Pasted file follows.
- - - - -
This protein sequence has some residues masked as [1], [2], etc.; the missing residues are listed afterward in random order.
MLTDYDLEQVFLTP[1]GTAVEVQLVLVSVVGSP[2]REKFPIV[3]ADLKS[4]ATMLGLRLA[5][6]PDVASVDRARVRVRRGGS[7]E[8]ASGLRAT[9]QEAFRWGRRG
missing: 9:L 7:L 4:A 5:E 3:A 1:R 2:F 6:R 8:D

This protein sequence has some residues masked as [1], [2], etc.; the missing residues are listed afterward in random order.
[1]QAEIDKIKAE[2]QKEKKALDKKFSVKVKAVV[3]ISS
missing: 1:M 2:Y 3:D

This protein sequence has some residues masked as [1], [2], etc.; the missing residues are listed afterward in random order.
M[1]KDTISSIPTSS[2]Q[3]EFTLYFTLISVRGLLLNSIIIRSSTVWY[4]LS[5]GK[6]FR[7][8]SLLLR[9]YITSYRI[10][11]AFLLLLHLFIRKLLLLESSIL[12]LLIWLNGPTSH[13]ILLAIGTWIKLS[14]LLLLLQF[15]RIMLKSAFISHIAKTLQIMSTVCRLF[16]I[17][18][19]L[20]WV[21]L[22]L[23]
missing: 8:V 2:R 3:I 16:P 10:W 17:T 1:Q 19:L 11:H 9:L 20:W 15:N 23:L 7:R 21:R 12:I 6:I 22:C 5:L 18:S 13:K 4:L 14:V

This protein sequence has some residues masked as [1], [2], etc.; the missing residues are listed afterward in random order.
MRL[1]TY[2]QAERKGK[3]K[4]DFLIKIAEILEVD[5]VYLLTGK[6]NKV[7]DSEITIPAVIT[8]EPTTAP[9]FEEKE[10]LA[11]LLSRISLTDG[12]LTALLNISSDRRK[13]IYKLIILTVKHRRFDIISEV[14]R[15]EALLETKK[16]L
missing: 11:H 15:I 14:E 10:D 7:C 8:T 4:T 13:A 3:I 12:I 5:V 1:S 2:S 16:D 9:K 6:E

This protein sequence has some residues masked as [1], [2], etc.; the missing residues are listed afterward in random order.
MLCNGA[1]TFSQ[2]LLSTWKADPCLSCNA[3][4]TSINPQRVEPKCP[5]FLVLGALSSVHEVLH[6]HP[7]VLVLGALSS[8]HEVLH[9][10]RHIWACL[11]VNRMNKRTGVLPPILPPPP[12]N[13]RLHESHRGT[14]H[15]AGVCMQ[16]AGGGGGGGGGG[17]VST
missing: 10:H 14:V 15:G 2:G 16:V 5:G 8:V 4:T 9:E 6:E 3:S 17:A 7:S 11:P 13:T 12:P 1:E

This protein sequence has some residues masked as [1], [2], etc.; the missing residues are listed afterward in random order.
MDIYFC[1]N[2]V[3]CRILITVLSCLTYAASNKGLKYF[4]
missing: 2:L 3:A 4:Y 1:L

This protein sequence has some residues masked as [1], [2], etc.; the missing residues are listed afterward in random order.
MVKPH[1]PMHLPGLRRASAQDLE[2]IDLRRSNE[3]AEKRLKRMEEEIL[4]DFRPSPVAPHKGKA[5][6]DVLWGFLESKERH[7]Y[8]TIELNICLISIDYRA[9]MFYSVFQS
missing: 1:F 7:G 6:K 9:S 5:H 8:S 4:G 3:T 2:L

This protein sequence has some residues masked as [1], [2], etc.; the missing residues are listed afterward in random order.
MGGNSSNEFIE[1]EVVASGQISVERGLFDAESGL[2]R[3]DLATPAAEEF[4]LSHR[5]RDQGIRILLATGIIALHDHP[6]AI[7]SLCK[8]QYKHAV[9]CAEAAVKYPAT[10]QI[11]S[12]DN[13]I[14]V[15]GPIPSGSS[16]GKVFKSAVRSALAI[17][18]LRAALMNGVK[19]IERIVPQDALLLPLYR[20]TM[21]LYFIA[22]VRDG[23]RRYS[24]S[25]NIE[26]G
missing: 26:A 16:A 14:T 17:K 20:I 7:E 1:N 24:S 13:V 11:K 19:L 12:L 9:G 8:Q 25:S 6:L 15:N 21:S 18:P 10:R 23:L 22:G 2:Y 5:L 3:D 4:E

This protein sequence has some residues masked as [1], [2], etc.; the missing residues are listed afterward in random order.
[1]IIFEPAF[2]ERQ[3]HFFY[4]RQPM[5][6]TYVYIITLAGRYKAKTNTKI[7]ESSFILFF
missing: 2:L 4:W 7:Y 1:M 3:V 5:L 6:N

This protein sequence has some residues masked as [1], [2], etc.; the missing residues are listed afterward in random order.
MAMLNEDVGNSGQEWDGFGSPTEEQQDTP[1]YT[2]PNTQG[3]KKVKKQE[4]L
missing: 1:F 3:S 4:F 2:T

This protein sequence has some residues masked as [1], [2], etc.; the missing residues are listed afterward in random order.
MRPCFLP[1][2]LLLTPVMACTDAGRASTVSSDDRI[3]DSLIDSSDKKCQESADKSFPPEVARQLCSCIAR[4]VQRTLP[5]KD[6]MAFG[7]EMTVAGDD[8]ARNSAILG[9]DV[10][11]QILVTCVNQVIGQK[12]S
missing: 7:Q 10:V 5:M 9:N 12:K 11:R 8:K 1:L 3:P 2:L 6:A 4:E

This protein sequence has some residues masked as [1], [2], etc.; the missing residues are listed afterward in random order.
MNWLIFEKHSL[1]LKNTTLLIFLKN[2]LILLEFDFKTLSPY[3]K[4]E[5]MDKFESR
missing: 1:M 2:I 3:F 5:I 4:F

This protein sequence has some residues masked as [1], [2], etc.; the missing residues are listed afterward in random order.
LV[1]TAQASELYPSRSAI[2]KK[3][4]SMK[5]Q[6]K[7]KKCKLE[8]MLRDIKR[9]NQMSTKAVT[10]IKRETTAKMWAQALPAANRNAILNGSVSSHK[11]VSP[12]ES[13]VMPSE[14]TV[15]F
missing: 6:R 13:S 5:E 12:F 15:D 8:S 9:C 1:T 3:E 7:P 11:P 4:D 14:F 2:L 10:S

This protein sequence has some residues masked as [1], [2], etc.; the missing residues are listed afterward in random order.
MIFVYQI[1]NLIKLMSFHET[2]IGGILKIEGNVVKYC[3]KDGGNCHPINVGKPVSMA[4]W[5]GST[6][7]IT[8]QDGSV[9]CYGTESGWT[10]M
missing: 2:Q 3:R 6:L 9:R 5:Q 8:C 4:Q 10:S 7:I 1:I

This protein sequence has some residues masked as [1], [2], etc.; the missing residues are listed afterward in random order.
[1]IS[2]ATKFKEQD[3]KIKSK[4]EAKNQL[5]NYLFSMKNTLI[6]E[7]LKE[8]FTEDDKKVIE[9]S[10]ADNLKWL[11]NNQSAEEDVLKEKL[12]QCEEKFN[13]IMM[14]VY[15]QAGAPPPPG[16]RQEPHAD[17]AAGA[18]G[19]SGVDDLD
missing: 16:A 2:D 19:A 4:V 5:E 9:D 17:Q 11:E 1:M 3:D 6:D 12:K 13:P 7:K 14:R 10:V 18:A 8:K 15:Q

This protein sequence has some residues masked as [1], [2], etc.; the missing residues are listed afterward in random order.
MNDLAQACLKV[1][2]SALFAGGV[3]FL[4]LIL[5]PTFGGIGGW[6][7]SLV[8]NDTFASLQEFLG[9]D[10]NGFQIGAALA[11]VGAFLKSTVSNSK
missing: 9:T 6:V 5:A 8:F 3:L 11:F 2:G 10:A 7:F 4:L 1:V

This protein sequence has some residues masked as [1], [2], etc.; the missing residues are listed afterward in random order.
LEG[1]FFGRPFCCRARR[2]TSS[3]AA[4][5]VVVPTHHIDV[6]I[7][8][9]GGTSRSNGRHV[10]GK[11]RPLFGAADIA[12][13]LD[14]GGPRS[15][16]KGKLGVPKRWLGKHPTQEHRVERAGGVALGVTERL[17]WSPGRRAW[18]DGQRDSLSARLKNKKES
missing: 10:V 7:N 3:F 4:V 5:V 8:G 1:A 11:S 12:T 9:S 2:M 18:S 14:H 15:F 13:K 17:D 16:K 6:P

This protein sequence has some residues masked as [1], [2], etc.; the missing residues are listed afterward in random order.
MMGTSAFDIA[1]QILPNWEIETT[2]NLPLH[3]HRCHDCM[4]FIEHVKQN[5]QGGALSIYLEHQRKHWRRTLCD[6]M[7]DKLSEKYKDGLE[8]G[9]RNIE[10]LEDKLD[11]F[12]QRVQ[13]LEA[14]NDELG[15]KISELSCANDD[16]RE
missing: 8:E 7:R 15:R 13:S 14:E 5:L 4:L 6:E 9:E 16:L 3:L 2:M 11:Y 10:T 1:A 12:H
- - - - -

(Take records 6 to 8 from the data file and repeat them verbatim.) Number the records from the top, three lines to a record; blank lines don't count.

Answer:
This protein sequence has some residues masked as [1], [2], etc.; the missing residues are listed afterward in random order.
MDIYFC[1]N[2]V[3]CRILITVLSCLTYAASNKGLKYF[4]
missing: 2:L 3:A 4:Y 1:L

This protein sequence has some residues masked as [1], [2], etc.; the missing residues are listed afterward in random order.
MVKPH[1]PMHLPGLRRASAQDLE[2]IDLRRSNE[3]AEKRLKRMEEEIL[4]DFRPSPVAPHKGKA[5][6]DVLWGFLESKERH[7]Y[8]TIELNICLISIDYRA[9]MFYSVFQS
missing: 1:F 7:G 6:K 9:S 5:H 8:S 4:G 3:T 2:L

This protein sequence has some residues masked as [1], [2], etc.; the missing residues are listed afterward in random order.
MGGNSSNEFIE[1]EVVASGQISVERGLFDAESGL[2]R[3]DLATPAAEEF[4]LSHR[5]RDQGIRILLATGIIALHDHP[6]AI[7]SLCK[8]QYKHAV[9]CAEAAVKYPAT[10]QI[11]S[12]DN[13]I[14]V[15]GPIPSGSS[16]GKVFKSAVRSALAI[17][18]LRAALMNGVK[19]IERIVPQDALLLPLYR[20]TM[21]LYFIA[22]VRDG[23]RRYS[24]S[25]NIE[26]G
missing: 26:A 16:A 14:T 17:K 20:I 7:E 1:N 24:S 13:V 11:K 19:L 12:L 9:G 8:Q 25:S 6:L 15:N 21:S 18:P 10:R 23:L 22:G 2:Y 5:L 3:D 4:E